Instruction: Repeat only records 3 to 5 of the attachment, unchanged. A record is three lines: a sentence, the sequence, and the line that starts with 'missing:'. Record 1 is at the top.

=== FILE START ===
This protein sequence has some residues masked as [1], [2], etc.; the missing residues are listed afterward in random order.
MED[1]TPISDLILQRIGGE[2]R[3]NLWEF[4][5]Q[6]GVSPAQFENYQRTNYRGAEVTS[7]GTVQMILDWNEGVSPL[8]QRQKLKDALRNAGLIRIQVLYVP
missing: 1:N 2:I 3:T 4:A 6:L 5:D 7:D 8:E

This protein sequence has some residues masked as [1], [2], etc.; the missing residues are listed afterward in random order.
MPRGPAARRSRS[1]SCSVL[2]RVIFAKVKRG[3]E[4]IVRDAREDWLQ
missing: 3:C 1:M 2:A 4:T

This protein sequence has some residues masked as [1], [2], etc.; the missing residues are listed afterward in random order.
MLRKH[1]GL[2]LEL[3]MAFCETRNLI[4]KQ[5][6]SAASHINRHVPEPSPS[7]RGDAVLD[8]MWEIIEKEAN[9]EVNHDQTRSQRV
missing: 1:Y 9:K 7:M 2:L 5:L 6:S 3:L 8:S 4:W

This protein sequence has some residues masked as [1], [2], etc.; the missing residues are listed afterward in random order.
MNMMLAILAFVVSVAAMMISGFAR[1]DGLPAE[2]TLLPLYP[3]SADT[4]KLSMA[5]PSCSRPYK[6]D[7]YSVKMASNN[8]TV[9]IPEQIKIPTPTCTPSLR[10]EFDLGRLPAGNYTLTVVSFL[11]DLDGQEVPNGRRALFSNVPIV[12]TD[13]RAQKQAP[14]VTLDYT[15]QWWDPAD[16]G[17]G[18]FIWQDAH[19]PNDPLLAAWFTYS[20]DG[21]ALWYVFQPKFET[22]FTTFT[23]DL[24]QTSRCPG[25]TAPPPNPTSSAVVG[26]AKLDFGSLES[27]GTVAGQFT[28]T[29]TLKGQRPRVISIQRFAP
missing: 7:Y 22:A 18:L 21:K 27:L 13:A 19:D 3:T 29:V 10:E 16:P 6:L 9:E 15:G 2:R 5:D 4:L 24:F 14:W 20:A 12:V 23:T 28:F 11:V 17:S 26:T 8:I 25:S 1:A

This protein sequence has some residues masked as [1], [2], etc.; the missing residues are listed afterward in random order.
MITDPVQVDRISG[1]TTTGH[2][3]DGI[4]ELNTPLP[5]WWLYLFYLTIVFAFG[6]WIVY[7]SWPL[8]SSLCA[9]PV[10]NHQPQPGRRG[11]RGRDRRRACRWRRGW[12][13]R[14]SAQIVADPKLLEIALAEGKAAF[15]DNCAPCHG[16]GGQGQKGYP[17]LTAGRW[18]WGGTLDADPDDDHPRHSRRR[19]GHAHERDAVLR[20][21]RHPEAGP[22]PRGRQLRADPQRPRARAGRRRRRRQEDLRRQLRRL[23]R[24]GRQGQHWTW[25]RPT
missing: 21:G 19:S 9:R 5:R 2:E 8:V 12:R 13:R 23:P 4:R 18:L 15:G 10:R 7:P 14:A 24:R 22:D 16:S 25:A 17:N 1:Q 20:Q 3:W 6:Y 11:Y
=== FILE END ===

This protein sequence has some residues masked as [1], [2], etc.; the missing residues are listed afterward in random order.
MLRKH[1]GL[2]LEL[3]MAFCETRNLI[4]KQ[5][6]SAASHINRHVPEPSPS[7]RGDAVLD[8]MWEIIEKEAN[9]EVNHDQTRSQRV
missing: 1:Y 9:K 7:M 2:L 5:L 6:S 3:L 8:S 4:W

This protein sequence has some residues masked as [1], [2], etc.; the missing residues are listed afterward in random order.
MNMMLAILAFVVSVAAMMISGFAR[1]DGLPAE[2]TLLPLYP[3]SADT[4]KLSMA[5]PSCSRPYK[6]D[7]YSVKMASNN[8]TV[9]IPEQIKIPTPTCTPSLR[10]EFDLGRLPAGNYTLTVVSFL[11]DLDGQEVPNGRRALFSNVPIV[12]TD[13]RAQKQAP[14]VTLDYT[15]QWWDPAD[16]G[17]G[18]FIWQDAH[19]PNDPLLAAWFTYS[20]DG[21]ALWYVFQPKFET[22]FTTFT[23]DL[24]QTSRCPG[25]TAPPPNPTSSAVVG[26]AKLDFGSLES[27]GTVAGQFT[28]T[29]TLKGQRPRVISIQRFAP
missing: 7:Y 22:A 18:L 21:K 27:L 13:A 19:D 3:T 29:V 10:E 16:P 6:L 9:E 15:G 2:R 5:D 4:L 24:F 14:W 20:A 12:V 23:T 28:F 11:V 17:S 26:T 8:I 25:S 1:A

This protein sequence has some residues masked as [1], [2], etc.; the missing residues are listed afterward in random order.
MITDPVQVDRISG[1]TTTGH[2][3]DGI[4]ELNTPLP[5]WWLYLFYLTIVFAFG[6]WIVY[7]SWPL[8]SSLCA[9]PV[10]NHQPQPGRRG[11]RGRDRRRACRWRRGW[12][13]R[14]SAQIVADPKLLEIALAEGKAAF[15]DNCAPCHG[16]GGQGQKGYP[17]LTAGRW[18]WGGTLDADPDDDHPRHSRRR[19]GHAHERDAVLR[20][21]RHPEAGP[22]PRGRQLRADPQRPRARAGRRRRRRQEDLRRQLRRL[23]R[24]GRQGQHWTW[25]RPT
missing: 21:G 19:S 9:R 5:R 2:E 8:V 12:R 13:R 23:P 4:R 18:L 15:G 10:R 7:P 14:A 24:R 22:D 16:S 25:A 17:N 1:Q 20:Q 3:W 6:Y 11:Y